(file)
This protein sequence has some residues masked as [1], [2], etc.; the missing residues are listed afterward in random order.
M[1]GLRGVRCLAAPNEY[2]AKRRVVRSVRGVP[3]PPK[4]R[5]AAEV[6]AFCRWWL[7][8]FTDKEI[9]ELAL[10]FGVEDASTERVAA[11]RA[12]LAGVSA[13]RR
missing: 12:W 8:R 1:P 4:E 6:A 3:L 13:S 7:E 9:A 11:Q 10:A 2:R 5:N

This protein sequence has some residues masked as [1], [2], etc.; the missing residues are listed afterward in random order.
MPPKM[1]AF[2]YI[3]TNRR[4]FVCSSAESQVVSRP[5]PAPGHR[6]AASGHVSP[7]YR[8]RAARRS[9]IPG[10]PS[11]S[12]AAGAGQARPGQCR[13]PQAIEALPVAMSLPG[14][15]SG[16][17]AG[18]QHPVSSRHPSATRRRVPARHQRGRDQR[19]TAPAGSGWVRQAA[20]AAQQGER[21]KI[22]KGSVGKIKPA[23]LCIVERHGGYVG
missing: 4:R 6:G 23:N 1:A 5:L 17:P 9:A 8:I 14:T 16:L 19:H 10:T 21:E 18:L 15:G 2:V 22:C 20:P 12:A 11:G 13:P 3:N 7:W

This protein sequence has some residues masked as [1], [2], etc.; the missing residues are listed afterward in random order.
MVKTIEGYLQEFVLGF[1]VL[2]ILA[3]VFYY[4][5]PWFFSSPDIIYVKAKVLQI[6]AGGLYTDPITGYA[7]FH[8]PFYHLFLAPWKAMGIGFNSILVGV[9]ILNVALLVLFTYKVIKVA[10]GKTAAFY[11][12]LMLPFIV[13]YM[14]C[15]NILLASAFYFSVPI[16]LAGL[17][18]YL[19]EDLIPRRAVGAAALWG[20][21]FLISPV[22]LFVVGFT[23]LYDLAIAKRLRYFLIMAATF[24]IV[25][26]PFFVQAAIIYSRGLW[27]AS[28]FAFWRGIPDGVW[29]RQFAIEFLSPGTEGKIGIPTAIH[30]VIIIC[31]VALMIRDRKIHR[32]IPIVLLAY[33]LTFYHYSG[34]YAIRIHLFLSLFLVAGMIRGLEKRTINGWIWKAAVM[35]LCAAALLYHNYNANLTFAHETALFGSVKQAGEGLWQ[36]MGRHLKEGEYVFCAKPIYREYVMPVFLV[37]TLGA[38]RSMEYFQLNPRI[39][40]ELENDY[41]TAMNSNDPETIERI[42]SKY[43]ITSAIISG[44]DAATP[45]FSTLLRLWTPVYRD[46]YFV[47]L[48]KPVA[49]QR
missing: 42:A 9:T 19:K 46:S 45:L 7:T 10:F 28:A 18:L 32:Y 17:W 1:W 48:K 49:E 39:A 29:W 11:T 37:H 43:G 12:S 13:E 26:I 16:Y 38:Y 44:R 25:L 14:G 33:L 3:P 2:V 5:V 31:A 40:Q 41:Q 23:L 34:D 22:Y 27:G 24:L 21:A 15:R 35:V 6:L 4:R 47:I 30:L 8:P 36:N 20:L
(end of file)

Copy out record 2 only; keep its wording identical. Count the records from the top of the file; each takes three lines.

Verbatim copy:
This protein sequence has some residues masked as [1], [2], etc.; the missing residues are listed afterward in random order.
MPPKM[1]AF[2]YI[3]TNRR[4]FVCSSAESQVVSRP[5]PAPGHR[6]AASGHVSP[7]YR[8]RAARRS[9]IPG[10]PS[11]S[12]AAGAGQARPGQCR[13]PQAIEALPVAMSLPG[14][15]SG[16][17]AG[18]QHPVSSRHPSATRRRVPARHQRGRDQR[19]TAPAGSGWVRQAA[20]AAQQGER[21]KI[22]KGSVGKIKPA[23]LCIVERHGGYVG
missing: 4:R 6:G 23:N 1:A 5:L 17:P 9:A 8:I 14:T 16:L 19:H 10:T 21:E 18:L 15:G 2:V 22:C 20:P 12:A 11:G 13:P 3:N 7:W